band image


The same, but not the same…
Absolutely. We love doing what we do and if you genuinely believe in what you're doing that's what it comes down to. It comes through when you want to be the best you can be. If you are just going through the motions than that's exactly what you are presenting.

How long did it take for you to begin and finish the album?
We started work in January, shortly after New Year and we finished writing in mid/late March. We had Mike come in the first week of April and he nailed it all in a week, then we worked of keyboards and bass and then I was up in Canada recording my vocals. We were done with that mid May and then we started mixing with Andy Wallace, finished that by June 3rd I think.

How did that work with the writing as you did that without a drummer there?
John Petrucci did that with a drum program and we would send that to Mike so when he came into the studio he had it all worked out already. He had been studying it so we didn't have to ask him what do you think of it and that saved us time of course. He nailed everything so well. I worked with him and so I had told the guys that when Mike would get in the studio he would blow their minds and so he did. I knew he would come in completely prepared, ready to go. I didn't have to tell him what to do or expect from us in the studio, I was sure about this working out the way it did. Just before he joined us he called me and said how he ready he was…

…and that's want you wanted to hear I can imagine…
Exactly! I didn't say or ask him anything about what he thought of the songs. I knew that it would just happen the way it did.

In the writing process someone wasn't there this time…did it feel strange or anything?
I will tell you Winston, the first days we had a feeling about 'just' the four of us…it felt as if Mike (Portnoy) would come walking through the door at any time. That was a little weird but having done the auditions and stuff it only took us a couple of days to lose that feeling. We knew what was coming, how we wanted everything to be. The only actual difference was that we had time to let things breathe. We were able to talk amongst ourselves and say; hang on what did you do there and what do you think about this…it was just a very comfortable environment for us. And when he had everything we were going; what, are we done? It didn't feel rushed, strained or tensioned or anything like that at all. Mike was always everywhere and very energetic; “we can do this here, and then this and then that”. This time we could let things grow and so we did.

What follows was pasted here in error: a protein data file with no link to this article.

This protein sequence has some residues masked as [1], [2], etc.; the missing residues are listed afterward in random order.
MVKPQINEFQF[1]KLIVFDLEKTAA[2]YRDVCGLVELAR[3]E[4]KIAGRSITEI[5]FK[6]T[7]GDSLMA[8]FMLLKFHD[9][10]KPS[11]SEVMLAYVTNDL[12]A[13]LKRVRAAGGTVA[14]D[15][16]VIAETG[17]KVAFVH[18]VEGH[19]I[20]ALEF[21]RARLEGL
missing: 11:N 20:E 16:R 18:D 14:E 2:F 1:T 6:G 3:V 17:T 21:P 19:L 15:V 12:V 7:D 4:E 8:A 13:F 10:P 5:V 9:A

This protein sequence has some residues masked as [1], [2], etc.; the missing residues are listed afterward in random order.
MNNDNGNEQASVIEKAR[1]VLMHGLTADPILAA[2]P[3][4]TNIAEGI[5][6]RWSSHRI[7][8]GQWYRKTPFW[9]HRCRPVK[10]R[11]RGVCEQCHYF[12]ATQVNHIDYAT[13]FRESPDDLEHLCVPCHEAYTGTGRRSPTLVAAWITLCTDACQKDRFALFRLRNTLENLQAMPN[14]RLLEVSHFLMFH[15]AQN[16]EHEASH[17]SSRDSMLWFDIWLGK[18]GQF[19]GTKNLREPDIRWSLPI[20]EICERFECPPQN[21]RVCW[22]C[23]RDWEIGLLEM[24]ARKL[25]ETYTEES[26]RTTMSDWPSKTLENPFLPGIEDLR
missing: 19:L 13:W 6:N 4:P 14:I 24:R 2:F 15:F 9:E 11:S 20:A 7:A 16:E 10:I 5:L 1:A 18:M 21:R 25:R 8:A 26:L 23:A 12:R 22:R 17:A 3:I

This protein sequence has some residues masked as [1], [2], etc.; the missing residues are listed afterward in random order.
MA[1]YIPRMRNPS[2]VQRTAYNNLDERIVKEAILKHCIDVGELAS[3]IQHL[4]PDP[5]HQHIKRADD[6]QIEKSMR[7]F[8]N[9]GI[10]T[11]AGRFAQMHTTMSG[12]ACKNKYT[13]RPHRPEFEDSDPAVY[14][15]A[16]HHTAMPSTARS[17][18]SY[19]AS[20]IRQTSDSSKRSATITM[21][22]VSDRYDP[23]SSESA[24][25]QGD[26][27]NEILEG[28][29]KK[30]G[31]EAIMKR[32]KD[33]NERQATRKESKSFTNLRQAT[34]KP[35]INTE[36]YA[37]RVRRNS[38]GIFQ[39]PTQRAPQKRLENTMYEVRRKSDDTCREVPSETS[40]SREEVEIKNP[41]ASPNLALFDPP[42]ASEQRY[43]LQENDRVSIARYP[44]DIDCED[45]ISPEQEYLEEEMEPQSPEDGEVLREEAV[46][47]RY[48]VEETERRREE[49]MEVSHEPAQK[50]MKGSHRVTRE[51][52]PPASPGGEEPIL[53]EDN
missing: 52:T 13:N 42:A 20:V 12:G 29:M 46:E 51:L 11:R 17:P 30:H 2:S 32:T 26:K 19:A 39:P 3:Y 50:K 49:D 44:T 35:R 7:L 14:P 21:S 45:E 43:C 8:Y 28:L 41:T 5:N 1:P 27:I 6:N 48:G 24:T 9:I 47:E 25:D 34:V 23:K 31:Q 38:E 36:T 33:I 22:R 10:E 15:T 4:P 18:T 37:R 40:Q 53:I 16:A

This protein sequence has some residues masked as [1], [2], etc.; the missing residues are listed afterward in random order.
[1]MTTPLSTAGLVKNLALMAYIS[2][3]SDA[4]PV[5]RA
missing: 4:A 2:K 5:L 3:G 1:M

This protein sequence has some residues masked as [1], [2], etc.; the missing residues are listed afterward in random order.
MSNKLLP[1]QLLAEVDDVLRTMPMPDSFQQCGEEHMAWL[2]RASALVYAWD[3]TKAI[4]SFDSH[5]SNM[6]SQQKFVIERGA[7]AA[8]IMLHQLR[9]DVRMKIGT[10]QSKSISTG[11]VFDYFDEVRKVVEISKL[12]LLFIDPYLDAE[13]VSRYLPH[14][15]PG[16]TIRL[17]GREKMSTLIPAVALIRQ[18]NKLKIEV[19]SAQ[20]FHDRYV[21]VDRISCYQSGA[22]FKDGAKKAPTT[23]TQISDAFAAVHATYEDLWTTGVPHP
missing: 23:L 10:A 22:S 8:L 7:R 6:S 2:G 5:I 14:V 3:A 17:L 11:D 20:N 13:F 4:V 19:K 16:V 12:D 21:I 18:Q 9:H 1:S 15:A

One song I wanted to point out is 'Bridges In The Sky', how on earth was that particular intro made?
That was all Jordan's idea. He is always tapped into these sonic worlds and we had already started working on it. We then felt that it needed something to set the song up, before the riffs kick in. So Jordan went scanning through all of his sound banks and samples and came up with it. I remember we were sitting in the room and let u shear hundreds of little sound bites. So he came across that voice thing you hear at the beginning and when we first heard it we all went what the hell is that, it was so cool! Then the Gregorian choir came behind it and so we slowly developed that. I can see it as the intro to the shows we will be doing on our own headlining tour, that will be really cool I think.

That would be very cool indeed, great idea! James thank you very very much for this chat, good luck tonight and see you on that tour for sure!
No problem Winston, we are always happy to be in Holland and we hope to see a lot of familiar faces!

Share this interview with your friends

More information

<< previous next >>